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[The following characteristic letter, addressed to Colonel Bowman, of Washington, forms an appropriate conclusion to this work.]


DEAR BOWMAN-I am just arrived. All my army will be in to-day. I have been lost to the world in the woods for some time. Yet, on arriving at the "settlements," found I had made quite a stir among the people at home, and that the most sinister motives have been ascribed to me.

I have made frequent official reports of my official action in all public matters, and all of them have been carefully suppressed, while the most ridiculous nonsense has been industriously spread abroad through all the newspapers. Well! you know what importance I attach to such matters, and that I have been too long fighting with real rebels, with muskets in their hands, to be scared by mere non-combatants, no matter how high their civil rank or


It is amusing to observe how brave and firm some men become when all danger is past. I have noticed on fields of battle brave men never insult the captured or mutilate the dead; but cowards and laggards always do. I cannot now recall the act, but Shakespeare records how poor Falstaff, the prince of cowards and wits, rising from a figured death, stabbed again the dead Percy, and carried the carcass aloft in triumph to prove his valor. So now, when the rebellion in our land is dead, many Falstaff's appear to brandish the evidence of their valor, and seek to win ap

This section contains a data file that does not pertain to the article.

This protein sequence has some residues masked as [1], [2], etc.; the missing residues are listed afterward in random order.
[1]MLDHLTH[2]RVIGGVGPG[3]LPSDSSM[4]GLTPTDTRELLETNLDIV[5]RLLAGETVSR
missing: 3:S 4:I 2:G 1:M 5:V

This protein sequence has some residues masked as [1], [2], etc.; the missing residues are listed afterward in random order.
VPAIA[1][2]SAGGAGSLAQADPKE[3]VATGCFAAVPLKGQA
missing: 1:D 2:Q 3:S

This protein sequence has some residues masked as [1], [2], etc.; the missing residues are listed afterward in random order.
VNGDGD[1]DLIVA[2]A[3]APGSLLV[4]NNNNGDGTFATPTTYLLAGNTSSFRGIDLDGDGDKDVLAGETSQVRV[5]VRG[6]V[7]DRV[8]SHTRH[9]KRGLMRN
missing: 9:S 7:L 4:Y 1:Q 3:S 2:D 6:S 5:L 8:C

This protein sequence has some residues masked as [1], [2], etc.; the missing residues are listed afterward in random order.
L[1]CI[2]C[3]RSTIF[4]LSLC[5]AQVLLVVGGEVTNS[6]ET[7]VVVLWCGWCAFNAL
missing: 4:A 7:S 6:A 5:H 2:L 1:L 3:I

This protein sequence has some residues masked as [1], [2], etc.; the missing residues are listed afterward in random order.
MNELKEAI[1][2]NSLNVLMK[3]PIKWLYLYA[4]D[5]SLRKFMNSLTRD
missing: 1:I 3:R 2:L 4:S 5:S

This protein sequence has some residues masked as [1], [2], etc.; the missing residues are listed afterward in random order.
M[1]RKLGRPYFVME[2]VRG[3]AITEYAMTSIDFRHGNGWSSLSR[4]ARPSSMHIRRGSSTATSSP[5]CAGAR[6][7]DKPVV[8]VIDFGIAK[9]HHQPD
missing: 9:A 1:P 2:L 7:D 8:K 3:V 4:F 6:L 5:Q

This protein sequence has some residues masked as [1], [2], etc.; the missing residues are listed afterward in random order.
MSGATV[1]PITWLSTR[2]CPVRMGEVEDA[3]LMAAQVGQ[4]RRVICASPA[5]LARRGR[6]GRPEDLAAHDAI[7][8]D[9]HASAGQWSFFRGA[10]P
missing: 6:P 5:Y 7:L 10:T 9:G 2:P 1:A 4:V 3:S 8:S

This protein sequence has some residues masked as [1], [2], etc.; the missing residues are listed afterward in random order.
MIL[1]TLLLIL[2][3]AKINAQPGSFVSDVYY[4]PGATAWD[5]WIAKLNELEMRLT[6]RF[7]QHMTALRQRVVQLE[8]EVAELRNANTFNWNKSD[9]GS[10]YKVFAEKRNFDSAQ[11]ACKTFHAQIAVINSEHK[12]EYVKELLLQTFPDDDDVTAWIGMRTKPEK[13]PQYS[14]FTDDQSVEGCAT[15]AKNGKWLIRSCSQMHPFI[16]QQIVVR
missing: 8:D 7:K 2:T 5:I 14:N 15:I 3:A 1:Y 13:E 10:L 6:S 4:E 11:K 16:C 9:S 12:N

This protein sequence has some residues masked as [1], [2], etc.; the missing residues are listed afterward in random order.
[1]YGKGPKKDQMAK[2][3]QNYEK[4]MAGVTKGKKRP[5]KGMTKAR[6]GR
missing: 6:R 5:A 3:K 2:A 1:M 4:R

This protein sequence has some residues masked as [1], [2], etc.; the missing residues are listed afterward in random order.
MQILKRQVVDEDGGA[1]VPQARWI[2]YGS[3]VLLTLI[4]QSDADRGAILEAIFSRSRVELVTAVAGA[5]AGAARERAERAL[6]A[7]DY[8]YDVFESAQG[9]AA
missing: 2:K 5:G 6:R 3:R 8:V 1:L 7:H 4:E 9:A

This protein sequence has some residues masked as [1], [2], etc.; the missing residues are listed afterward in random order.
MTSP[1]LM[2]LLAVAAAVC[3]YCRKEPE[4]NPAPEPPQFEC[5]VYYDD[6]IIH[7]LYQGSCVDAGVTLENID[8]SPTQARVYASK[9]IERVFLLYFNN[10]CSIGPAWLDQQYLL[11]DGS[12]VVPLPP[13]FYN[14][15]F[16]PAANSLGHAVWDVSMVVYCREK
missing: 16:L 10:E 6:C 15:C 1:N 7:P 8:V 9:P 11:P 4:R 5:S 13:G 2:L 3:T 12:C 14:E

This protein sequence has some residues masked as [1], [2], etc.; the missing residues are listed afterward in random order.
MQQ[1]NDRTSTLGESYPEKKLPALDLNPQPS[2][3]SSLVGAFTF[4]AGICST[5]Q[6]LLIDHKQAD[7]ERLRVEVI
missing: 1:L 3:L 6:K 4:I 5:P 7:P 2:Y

plause, and to appropriate honors for deeds that never were done.

As to myself, I ask no popularity, no reward; but I dare the War Department to publish my official letters and reports. I assert that my official reports have been purposely suppressed, while all the power of the press has been malignantly turned against me.

I do want peace and security, and the return to law and justice from Maine to the Rio Grande; and if it does not exist now, substantially, it is for state reasons beyond my comprehension. It may be thought strange that one who has no fame but as a soldier, should have been so careful to try to restore the civil power of the Government, and the peaceful jurisdiction of the Federal courts; but it is difficult to discover in that fact any just cause of offence to an enlightened and free people. But when men choose to slander and injure others, they can easily invent the facts for the purpose when the proposed victim is far away, engaged in public service of their own bidding. But there is consolation in knowing that, though truth lies at the bottom of a well, the Yankees have perseverance enough to get to that bottom.

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